Saturday, July 23, 2011 | 2:01 a.m.
Millions of Americans followed the space shuttle Atlantis’ final mission this week, which was the last of the 30-year-old shuttle program. Atlantis touched down early Thursday in Florida and was showered with accolades.
The attention was well deserved. The shuttle’s career was remarkable — in 135 missions, space shuttle crews conducted hundreds of experiments, launched numerous satellites and built the International Space Station. Shuttle crews have deployed and repaired the Hubble telescope, which has advanced understanding of the universe.
Not all was perfect. NASA lost two shuttles and their crews in tragic accidents — the Challenger in 1986 and the Columbia in 2003. Despite those disasters and the inherent danger involved, one of the most remarkable legacies of the program is that it made space travel seem like no big deal. Many missions came and went with little notice.
Much has changed since the start of the nation’s space program, when the country was in rapt attention as we raced into space against the Soviet Union, our Cold War rival. In the 1960s, President John F. Kennedy called for the United States to put a man on the moon within a decade. That was a huge challenge, particularly since the Soviet Union had been leading the race into space.
But the United States responded and within the decade American astronaut Neil Armstrong became the first human to walk on the moon.
The next major challenge for NASA was to create a reusable spacecraft that could take cargo into space and land like a plane. In 1981, a dozen years after Armstrong’s lunar stroll, the first shuttle launched into space from Florida’s Kennedy Space Center and returned to a runway in California a couple of days later.
In the years since, the Cold War ended, and the Russians have been partners in space and will now ferry Americans to the space station.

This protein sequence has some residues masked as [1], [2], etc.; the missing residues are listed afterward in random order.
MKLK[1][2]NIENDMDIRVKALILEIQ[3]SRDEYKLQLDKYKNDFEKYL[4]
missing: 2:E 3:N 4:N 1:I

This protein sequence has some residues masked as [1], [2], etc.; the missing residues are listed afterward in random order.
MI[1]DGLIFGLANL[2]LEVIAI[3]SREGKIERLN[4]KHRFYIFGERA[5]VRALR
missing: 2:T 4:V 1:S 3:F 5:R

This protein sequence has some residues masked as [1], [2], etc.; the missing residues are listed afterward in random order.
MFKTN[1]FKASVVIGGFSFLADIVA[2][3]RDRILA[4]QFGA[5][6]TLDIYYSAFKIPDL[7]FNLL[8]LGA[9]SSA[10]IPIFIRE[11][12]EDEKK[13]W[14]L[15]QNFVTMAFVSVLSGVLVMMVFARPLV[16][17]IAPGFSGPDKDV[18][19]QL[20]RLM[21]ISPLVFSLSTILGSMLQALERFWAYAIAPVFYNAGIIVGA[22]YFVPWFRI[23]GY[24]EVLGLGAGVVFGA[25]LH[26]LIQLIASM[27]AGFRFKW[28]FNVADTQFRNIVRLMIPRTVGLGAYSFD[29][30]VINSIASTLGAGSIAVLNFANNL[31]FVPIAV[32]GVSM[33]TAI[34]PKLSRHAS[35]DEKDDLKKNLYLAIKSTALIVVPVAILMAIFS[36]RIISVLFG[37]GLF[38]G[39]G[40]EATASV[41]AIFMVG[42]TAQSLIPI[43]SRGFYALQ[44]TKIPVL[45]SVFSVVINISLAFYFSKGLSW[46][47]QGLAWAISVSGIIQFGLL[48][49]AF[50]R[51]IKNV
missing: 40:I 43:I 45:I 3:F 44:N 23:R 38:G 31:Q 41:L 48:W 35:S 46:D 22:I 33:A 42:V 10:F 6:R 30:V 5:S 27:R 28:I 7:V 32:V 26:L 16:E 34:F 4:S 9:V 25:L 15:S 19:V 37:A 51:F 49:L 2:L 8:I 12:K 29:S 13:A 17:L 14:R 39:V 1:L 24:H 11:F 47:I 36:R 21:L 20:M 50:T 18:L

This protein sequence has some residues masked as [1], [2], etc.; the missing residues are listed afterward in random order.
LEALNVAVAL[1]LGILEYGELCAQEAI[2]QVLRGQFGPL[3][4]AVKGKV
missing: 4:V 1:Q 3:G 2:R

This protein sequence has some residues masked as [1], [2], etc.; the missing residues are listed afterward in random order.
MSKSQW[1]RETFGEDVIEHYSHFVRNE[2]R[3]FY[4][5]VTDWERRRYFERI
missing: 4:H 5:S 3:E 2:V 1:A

The cancellation of the shuttle program by the George W. Bush administration has left private companies, which have long played a major role in the space program, building a new generation of spacecraft. NASA Administrator Charlie Bolden, a former shuttle commander, said the agency will use those spacecraft to continue the human exploration of space when they are completed in the coming years.
In the meantime, NASA is continuing its work through other means, from satellites to probes such as the Mars rover. However, with the lack of a major program or a new challenge, there will be a lull in public attention, and it would be a shame to see people lose interest in space.
The space program has encouraged the nation to explore and opened up discoveries about the universe and how it works. It has played an important role in the nation, pacing technology and innovation. It wasn’t all that long ago that people were amazed with what was billed as “Space Age” technology, but now it is common. An iPhone was aboard Atlantis for its final flight.
After setting Atlantis down on the runway Thursday, mission commander Chris Ferguson well summed up the shuttle’s legacy.
“The space shuttle’s changed the way we view the world and it’s changed the way we view our universe,” he said. “There’s a lot of emotion today but one thing’s indisputable: America’s not going to stop exploring.”
Let’s hope not.